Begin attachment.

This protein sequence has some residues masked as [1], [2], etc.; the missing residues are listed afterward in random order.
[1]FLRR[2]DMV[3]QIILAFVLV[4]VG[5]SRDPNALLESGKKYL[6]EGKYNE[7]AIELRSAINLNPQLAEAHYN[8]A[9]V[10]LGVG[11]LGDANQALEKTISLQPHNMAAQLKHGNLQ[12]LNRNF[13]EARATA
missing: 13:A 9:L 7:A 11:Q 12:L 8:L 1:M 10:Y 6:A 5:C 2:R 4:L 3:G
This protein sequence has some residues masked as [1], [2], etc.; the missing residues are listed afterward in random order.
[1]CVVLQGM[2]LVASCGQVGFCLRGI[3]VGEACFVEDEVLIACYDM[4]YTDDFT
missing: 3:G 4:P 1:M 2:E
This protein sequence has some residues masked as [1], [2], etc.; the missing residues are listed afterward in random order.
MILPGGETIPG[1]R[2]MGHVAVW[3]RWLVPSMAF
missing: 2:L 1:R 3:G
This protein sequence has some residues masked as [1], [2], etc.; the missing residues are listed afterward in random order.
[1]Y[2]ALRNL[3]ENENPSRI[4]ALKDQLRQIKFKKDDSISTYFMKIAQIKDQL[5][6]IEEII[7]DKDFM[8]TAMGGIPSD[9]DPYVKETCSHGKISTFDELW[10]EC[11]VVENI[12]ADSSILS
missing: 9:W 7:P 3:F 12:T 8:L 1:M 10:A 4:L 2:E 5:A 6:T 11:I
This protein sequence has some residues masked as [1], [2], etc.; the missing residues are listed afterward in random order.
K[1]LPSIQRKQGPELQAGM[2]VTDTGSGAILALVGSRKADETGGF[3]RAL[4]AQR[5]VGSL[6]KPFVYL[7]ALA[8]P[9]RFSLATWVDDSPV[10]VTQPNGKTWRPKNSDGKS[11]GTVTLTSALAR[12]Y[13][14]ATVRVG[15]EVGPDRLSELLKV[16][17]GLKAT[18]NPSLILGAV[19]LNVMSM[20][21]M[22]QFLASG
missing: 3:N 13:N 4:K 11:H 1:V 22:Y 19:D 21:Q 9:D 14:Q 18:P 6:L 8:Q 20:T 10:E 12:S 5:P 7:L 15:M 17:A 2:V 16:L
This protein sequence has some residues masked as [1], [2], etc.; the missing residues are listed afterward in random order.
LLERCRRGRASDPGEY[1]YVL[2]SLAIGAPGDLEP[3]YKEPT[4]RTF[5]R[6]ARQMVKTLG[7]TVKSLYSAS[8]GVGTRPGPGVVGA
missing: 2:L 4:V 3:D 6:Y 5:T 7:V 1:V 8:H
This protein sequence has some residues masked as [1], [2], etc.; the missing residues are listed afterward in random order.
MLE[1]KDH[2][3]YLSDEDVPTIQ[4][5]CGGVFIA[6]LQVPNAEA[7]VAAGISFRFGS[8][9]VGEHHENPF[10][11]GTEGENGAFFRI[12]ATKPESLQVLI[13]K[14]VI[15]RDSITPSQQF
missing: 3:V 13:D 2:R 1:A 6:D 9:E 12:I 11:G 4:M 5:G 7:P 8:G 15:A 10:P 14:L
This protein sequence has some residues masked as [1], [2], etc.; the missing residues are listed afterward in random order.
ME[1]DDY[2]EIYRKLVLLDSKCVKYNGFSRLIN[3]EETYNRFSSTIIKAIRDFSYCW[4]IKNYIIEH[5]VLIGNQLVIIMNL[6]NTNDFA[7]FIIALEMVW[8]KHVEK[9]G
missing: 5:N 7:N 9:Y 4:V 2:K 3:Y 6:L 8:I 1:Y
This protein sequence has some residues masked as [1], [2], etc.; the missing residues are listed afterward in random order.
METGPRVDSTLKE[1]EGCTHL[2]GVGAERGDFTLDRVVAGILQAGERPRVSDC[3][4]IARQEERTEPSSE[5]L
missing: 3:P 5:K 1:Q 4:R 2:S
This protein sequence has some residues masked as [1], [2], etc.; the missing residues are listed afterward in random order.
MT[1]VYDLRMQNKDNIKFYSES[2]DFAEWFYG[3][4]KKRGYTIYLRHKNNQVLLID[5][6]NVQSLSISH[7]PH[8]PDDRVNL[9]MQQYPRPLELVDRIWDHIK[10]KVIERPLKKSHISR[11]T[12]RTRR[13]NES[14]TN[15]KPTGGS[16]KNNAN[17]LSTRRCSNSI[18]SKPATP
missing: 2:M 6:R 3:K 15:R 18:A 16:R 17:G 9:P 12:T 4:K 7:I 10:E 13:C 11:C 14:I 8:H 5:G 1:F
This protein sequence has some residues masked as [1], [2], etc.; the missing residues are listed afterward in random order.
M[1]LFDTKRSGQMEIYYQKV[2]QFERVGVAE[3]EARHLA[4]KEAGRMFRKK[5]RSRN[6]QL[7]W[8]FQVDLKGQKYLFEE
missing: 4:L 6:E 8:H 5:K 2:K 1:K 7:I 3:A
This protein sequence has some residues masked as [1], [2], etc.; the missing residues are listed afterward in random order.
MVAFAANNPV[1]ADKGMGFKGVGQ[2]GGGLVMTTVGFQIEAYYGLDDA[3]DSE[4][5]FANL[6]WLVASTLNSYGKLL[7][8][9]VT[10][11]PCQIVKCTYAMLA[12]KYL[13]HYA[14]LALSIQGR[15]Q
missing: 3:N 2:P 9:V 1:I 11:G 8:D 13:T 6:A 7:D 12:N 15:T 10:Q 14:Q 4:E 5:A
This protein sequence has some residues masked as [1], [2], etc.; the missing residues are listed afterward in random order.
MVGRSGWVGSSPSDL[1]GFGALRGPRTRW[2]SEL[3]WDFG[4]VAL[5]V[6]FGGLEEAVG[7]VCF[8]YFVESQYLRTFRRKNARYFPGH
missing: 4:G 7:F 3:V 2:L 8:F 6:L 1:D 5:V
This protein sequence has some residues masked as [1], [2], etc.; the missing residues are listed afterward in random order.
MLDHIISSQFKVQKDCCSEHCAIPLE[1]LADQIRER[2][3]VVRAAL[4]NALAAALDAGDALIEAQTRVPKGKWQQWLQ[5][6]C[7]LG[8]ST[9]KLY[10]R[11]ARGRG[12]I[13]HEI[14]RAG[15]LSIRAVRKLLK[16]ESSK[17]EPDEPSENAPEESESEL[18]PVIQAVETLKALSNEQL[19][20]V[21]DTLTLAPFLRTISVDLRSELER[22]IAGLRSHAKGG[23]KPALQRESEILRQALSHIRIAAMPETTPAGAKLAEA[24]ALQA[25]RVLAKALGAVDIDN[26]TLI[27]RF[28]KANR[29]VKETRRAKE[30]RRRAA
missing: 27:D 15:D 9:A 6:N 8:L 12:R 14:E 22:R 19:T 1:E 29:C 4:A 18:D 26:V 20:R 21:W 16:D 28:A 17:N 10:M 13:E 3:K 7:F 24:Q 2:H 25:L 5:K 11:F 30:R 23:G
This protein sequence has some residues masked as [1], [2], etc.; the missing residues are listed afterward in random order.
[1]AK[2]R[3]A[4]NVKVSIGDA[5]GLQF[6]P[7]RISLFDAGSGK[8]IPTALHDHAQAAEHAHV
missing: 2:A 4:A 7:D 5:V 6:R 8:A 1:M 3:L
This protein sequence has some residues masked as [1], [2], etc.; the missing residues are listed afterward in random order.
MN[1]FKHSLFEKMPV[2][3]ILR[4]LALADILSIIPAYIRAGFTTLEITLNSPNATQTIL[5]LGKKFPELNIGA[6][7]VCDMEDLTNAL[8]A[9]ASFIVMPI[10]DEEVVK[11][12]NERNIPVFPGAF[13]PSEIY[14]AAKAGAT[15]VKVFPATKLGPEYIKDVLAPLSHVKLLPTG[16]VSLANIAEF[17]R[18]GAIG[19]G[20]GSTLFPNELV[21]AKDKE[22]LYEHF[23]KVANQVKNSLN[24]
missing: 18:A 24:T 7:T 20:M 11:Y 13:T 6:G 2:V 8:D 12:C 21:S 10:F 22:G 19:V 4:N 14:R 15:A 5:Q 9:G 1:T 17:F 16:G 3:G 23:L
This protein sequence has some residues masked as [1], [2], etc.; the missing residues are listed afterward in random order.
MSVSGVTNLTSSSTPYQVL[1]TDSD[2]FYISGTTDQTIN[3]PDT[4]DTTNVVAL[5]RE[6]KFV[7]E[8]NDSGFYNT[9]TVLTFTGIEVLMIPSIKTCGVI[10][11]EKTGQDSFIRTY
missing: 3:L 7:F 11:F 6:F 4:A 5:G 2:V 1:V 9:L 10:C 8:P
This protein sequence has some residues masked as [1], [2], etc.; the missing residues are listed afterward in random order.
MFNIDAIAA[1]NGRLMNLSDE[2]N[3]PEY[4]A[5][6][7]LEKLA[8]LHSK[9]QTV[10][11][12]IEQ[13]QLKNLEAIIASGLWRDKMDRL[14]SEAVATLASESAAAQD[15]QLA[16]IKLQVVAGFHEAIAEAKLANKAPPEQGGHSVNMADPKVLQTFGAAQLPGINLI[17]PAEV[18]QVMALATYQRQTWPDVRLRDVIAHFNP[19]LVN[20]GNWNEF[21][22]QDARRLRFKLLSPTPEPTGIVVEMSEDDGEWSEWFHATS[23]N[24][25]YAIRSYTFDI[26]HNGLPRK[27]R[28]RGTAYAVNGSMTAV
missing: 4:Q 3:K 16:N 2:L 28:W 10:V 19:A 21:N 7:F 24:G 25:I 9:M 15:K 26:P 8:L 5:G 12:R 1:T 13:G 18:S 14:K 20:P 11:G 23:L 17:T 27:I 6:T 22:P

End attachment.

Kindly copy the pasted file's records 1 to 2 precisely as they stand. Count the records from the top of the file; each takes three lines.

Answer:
This protein sequence has some residues masked as [1], [2], etc.; the missing residues are listed afterward in random order.
[1]FLRR[2]DMV[3]QIILAFVLV[4]VG[5]SRDPNALLESGKKYL[6]EGKYNE[7]AIELRSAINLNPQLAEAHYN[8]A[9]V[10]LGVG[11]LGDANQALEKTISLQPHNMAAQLKHGNLQ[12]LNRNF[13]EARATA
missing: 13:A 9:L 7:A 11:Q 12:L 8:L 1:M 10:Y 6:A 5:C 2:R 4:L 3:G
This protein sequence has some residues masked as [1], [2], etc.; the missing residues are listed afterward in random order.
[1]CVVLQGM[2]LVASCGQVGFCLRGI[3]VGEACFVEDEVLIACYDM[4]YTDDFT
missing: 3:G 4:P 1:M 2:E